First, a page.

Charlie Parker, a member of the Friends of Squibnocket, a group representing nearby homeowners, including several in Blacksmith Valley, said Tuesday morning that the absence of a firm deadline was a major benefit to the committee’s work.

“We have to have time to work it through,” he said. “This notion of, it has to be done, it has to be done — that was really addressed and fixed at town meeting.”

The Friends of Squibnocket are working to develop a plan that focuses on so-called soft solutions, including the use of sand dunes for protection and a less intrusive roadway. In July, Mr. Parker presented to the committee an overview the group’s proposed engineering analysis, and on August 26 the group will report on the existing site conditions. Mr. Parker hopes to return in September with a final proposal.

In a letter sent to the committee this week, the Friends of Squibnocket argue that although erosion is a problem, it does not present a crisis. They point out that the stone revetment has not failed in 22 years, and that access to Squibnocket Farm has not been interrupted during that time.

“Should there be an issue with access before a solution is implemented, Squibnocket Farm and/or the town can readily address the problem,” the group wrote, citing the state’s emergency response regulations.

During a presentation to the committee in July, Larry Lasser, the president of the homeowners association, outlined the association’s past efforts to mitigate erosion. He said that various soft solutions, including beach plantings, had failed, and that similar solutions should be off the table.

He believed the plan that the association developed prior to collaborating with the town was sensitive to the ocean views of neighbors, and was “conventionally constructable” and affordable. He said engineers had examined several alternatives and favored the elevated roadway.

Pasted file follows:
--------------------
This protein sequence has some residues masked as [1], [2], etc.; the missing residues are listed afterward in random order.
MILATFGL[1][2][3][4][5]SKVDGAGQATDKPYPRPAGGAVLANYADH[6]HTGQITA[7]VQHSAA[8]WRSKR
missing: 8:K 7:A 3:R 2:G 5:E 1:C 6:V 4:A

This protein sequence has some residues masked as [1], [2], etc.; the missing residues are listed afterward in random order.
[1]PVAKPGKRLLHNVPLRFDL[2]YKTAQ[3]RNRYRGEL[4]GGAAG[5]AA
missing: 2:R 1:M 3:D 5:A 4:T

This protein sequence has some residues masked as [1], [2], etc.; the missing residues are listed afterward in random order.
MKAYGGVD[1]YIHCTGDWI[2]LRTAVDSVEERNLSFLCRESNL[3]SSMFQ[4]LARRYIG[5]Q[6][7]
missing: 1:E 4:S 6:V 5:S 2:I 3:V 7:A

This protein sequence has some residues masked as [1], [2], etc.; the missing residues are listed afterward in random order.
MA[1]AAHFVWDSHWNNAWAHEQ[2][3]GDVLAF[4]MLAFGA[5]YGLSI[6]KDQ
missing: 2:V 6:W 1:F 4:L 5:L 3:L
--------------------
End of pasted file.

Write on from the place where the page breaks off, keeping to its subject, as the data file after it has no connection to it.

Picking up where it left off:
As part of its agreement with the town, he said, the association committed to purchasing the additional beach area from the Vineyard Open Land Foundation, for which the town would pay a nominal rental fee. He said that led to major changes in the plan, including a wider causeway and new parking considerations.

Mr. Lasser said the association will honor its commitment to buy the additional beach, as long as a solution that satisfies the community is reached quickly.

Mr. Doty inquired on Tuesday morning about how the Squibnocket committee will handle the possibility of “dueling consultants,” an issue Mr. Malkin raised earlier this year. The committee, the Friends of Squibnocket and the Homeowners Association all have their own consultants.

“The concern I have is, when you have opposing views people can hire a consultant to support their views,” Mr. Malkin said.“I intend that the committee is going to look at factual matter and may need some help in wading through differing opinions and differing interpretations.”

The committee’s reorganized web page (a work in progress) may distinguish between contradictory opinions, Mr. Malkin said. But a strategy has not yet been developed.

Tony Orphanos, a Chilmark resident, suggested that the committee could save time by having the consultants speak with each other to identify areas of agreement and disagreement.

Committee member Dan Greenbaum has outlined project components and other information the committee will need in order to develop a proposal. He said the outline will be made available to the public.

All the reports and documents related to the committee’s work will eventually be posted to the town website.